Like everyone else, I was sorry to hear that journalist Andrea Mitchell had been diagnosed with breast cancer and happy to hear her upbeat appraisal of her prospects. And, like everyone else, I wish her well and hope for her continued good health.

But two statements she made when announcing her news gave me pause. She said that her diagnosis put her among the “1 in 8” women who have been diagnosed with breast cancer. And she said that the disease can be “completely curable if you find it at the right time.”

Those commonly cited bits of information are rooted in fact -- but often misinterpreted.

The “1 in 8” figure has long served as the basis for a macabre parlor game for women: If I’m in a room with seven other gals, it spurs us to speculate, which one of us will get breast cancer? But the “1 in 8” doesn’t work that way: It’s really an expression of an individual woman’s lifetime probability of getting breast cancer. It’s also a figure that changes according to our age and can be influenced by lifestyle factors such as alcohol consumption (which boosts breast-cancer risk).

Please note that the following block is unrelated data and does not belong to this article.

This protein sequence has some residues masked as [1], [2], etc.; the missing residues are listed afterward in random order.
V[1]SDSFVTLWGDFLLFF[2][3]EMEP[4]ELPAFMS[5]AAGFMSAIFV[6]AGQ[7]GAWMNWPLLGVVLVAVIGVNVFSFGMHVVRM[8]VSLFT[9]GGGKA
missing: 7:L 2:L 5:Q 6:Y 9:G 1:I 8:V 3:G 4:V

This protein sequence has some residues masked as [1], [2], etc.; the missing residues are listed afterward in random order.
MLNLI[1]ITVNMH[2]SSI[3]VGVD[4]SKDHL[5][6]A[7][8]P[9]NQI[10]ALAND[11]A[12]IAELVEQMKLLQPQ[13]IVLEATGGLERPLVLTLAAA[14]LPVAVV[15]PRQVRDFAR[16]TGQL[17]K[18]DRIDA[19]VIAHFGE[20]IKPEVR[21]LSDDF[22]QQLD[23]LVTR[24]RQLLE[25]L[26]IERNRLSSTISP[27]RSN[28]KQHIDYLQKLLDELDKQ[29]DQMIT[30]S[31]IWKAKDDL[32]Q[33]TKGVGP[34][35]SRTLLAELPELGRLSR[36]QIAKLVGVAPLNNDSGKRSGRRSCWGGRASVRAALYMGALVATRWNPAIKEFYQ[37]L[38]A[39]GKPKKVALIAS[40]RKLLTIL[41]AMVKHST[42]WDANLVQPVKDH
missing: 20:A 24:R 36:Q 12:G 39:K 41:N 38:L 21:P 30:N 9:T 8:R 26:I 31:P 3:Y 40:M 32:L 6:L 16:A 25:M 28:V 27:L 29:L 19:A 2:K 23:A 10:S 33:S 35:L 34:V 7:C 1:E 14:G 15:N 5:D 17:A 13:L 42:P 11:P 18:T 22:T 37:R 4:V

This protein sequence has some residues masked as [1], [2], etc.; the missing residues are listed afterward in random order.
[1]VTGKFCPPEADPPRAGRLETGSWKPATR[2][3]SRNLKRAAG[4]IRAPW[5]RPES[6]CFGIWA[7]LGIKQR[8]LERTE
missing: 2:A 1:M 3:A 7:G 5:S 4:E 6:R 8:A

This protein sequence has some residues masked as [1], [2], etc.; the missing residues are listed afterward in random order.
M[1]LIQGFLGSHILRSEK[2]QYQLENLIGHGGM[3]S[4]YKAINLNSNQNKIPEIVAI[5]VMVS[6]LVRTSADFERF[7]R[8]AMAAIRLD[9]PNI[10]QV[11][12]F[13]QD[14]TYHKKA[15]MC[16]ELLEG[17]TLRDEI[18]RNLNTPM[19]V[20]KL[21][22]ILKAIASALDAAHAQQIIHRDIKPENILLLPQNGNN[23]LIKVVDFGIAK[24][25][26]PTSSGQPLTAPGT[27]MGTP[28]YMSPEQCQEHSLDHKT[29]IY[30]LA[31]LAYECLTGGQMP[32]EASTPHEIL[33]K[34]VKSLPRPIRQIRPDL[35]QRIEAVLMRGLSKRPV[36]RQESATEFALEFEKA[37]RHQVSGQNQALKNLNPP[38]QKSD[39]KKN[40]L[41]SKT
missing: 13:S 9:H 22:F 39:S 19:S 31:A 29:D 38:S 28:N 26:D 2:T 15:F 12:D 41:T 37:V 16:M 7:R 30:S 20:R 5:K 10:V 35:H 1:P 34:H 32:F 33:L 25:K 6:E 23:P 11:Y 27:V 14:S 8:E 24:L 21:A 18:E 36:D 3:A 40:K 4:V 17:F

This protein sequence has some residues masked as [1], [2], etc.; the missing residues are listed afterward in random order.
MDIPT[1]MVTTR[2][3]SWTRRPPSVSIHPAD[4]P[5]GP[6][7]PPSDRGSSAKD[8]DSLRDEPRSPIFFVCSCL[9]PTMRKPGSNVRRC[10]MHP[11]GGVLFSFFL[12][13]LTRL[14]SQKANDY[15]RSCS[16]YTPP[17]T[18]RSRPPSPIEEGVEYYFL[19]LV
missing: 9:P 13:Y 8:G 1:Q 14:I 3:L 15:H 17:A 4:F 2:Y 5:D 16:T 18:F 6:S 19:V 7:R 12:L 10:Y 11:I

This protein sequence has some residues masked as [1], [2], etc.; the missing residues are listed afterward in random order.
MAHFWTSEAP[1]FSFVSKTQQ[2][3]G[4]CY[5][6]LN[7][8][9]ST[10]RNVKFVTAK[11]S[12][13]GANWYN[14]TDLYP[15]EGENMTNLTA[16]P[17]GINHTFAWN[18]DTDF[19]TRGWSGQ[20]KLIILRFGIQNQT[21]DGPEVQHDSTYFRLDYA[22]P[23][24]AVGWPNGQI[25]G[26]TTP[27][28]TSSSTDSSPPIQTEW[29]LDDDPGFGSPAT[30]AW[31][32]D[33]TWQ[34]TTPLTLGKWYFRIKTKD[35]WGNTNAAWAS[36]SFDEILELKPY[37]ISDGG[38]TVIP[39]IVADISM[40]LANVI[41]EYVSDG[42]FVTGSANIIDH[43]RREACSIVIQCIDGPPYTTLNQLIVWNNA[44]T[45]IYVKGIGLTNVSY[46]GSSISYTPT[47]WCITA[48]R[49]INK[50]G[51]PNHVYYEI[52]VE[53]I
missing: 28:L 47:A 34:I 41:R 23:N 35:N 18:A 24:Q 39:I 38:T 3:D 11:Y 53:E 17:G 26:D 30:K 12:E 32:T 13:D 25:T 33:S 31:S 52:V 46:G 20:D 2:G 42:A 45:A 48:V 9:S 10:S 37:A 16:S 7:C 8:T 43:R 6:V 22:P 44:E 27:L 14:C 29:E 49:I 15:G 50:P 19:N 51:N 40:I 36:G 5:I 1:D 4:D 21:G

As for the timing of breast-cancer diagnosis and curability, the latest data show that a woman whose breast cancer is localized to the breast when it’s diagnosed has close to a 98 percent chance of surviving for five years beyond her diagnosis. That figure is not based on how early the cancer is found but rather on how much of your body it has invaded when it’s found. It’s a subtle but important difference. Survival rates decrease among women whose breast cancer is discovered when it is present beyond the breast.

Turns out I’m not the only one compelled (though reluctantly) to nitpick. Read this excellent and instructive blog entry by health-journalism-watchdog Gary Schwitzer for another look at these breast-cancer statistics.